The financial statements provide useful information to its various users such as management, owners, investors, creditors, etc. The users of financial statements can be broadly classified as Internal Users and External Users.
- Internal Users: These are the users who have direct access to the financial statements of an organization and who are directly related to the business. For example, owners, management, employees, workers, etc. They require financial information in their decision-making process.
- External Users: These are the users who do not have any direct access to the financial statements of an organization but are interested in knowing the financial position of an organization. They need this information in order to judge the profitability and soundness of the business which helps them in making their investment decision.
External Users of Financial Statements
These are outside users who are interested in the financial affairs of a business. The following points describe the different motives of each of the external users and how financial statements are helpful for each of them.
Banks and other Financial Institutions: Banks provide finance in the form of loans and advances to various businesses. Thus, they need information regarding liquidity, creditworthiness, solvency, and profitability to advance loans. The financial statements enable the banks and other financial institutions to access such information
Creditors: These are those individuals and organizations to whom a business owes money on account of credit purchases of goods and services. Hence, the creditors require information about the creditworthiness and liquidity position of the business.
Investors and Potential Investors: These are the parties who have invested or who are planning to invest in the business of an enterprise. Hence, in order to assess the viability and prospects of their investments, they need information about the profitability and solvency position of the business.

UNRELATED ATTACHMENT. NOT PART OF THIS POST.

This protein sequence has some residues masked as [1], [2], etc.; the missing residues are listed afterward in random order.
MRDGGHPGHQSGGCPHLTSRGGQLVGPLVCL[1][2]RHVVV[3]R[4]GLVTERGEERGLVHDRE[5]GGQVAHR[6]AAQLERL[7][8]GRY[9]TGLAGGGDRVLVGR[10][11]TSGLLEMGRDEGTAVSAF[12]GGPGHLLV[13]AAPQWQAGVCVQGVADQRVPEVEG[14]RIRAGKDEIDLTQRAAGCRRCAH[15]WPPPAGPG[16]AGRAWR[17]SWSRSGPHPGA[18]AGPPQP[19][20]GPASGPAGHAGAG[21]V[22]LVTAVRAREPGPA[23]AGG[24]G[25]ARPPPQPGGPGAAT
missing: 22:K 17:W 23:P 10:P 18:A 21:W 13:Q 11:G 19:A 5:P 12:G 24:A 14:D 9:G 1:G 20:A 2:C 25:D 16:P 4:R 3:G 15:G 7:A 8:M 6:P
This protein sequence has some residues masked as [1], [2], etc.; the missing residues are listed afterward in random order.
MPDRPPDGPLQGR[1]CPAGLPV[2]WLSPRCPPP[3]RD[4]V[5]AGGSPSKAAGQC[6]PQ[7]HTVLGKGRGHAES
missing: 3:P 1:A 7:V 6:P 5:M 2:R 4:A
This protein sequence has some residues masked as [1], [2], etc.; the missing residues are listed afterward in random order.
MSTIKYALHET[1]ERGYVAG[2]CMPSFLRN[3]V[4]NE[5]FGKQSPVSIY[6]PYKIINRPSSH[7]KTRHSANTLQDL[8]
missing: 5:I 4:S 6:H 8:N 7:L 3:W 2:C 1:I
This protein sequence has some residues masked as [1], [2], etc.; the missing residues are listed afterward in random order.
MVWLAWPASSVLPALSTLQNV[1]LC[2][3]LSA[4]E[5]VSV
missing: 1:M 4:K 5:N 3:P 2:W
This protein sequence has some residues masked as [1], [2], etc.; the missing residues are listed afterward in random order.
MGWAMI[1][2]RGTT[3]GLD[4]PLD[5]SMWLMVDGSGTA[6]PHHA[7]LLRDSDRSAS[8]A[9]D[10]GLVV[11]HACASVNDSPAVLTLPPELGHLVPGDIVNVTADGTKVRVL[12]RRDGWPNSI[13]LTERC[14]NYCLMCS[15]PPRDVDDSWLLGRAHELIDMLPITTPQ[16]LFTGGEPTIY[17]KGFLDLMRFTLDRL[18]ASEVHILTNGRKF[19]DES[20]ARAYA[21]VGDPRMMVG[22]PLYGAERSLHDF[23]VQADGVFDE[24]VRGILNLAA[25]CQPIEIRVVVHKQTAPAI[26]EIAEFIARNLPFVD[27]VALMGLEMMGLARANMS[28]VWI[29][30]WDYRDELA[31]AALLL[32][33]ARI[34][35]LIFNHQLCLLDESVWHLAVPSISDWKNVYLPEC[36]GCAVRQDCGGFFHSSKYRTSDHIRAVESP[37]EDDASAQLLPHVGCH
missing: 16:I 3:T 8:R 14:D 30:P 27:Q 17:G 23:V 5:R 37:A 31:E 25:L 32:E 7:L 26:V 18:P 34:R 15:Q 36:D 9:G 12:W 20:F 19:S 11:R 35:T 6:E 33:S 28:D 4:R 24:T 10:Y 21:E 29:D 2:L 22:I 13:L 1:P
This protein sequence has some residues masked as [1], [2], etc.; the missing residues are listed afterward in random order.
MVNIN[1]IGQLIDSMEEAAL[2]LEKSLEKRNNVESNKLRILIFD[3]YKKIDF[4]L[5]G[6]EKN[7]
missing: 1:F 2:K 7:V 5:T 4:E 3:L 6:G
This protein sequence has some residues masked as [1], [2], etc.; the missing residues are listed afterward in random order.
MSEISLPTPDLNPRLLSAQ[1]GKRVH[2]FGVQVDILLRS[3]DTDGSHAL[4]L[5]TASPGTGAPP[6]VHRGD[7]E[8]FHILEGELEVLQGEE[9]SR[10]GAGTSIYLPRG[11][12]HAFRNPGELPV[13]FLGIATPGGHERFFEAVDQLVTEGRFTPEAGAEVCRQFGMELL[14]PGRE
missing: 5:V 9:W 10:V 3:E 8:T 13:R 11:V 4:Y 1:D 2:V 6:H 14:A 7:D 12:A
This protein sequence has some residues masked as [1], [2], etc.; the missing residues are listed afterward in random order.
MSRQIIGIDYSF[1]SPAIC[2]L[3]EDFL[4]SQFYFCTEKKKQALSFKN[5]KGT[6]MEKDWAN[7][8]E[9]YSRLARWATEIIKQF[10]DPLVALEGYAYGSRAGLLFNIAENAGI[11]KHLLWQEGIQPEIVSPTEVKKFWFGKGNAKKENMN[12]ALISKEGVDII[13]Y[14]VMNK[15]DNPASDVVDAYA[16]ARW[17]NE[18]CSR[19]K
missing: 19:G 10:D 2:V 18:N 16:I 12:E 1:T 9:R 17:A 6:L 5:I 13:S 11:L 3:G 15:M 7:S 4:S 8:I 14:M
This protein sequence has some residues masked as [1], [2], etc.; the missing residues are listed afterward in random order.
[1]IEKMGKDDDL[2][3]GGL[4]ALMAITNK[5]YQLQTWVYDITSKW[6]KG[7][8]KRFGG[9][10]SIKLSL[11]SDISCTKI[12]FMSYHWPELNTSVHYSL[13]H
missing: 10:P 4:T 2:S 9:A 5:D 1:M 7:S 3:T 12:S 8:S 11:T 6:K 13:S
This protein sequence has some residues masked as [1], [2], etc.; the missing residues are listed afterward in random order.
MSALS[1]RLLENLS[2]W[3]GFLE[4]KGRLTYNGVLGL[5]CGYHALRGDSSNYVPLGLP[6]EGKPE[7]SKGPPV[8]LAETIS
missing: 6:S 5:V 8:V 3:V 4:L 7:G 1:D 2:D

Tax Authorities: They are interested in knowing whether the number of sales, production, profits, revenues, etc. are correctly calculated and shown unambiguously in the books. This is very important so that appropriate and correct tax rates (of taxes such as sales tax, excise duty, etc.) are levied on the business. These authorities also evaluate whether the financial statements have been prepared in accordance with the legal provisions or not.
Government: It needs information to determine various macro-economic variables such as national income, GDP, industrial growth, etc. The accounting information assists the government in the formulation of various policies measures and to address various economic problems such as unemployment, poverty, etc.
Researchers: Various government, non-government research institutes, and other independent research institutions such as CRISIL, Stock Exchanges, etc. undertake various types of research projects. Correct information provided by the financial statements acts as an input for these research works and makes the research authenticate.
Consumers: Every business tries to build up a reputation in the eyes of consumers, which can be created only by supplying better quality products and post-sale services at reasonable and affordable prices. The business that has transparent financial records, assists the customers to know the correct cost of production and accordingly assess the degree of reasonability of the price charged by the business for its products. Thus, the unambiguous and transparent financial statements help in the repo-building of the business.
Public: The public is keenly interested to know the portion of the profit that a business spends on various public welfare schemes; for example, charitable hospitals, funding schools, etc. Such type of information revealed by the financial statements helps in promoting the reputation and goodwill of an organization.
Revenue Income: Revenue incomes are those incomes that are earned in the conduct of ordinary and day-to-day business activities.
Capital incomes are those incomes that do not arise in the normal course of business operations. Such incomes arise from the capital itself, without involving any production work. For example, the premium received from the issue of shares or debentures.
The capital loss is made good or settled against the capital profits. In case the amount of capital losses is more than the capital profit, then the excess amount is shown on the Assets side